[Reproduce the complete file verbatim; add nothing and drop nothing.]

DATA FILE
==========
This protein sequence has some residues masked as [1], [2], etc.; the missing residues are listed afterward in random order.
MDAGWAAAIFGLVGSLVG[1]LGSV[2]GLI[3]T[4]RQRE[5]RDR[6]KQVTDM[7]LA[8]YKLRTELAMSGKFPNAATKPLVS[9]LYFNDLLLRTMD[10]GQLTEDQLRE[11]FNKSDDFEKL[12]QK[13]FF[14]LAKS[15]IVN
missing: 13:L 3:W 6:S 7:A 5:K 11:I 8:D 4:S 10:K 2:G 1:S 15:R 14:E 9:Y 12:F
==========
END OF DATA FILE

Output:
This protein sequence has some residues masked as [1], [2], etc.; the missing residues are listed afterward in random order.
MDAGWAAAIFGLVGSLVG[1]LGSV[2]GLI[3]T[4]RQRE[5]RDR[6]KQVTDM[7]LA[8]YKLRTELAMSGKFPNAATKPLVS[9]LYFNDLLLRTMD[10]GQLTEDQLRE[11]FNKSDDFEKL[12]QK[13]FF[14]LAKS[15]IVN
missing: 13:L 3:W 6:S 7:A 5:K 11:I 8:D 4:S 10:K 2:G 1:S 15:R 14:E 9:Y 12:F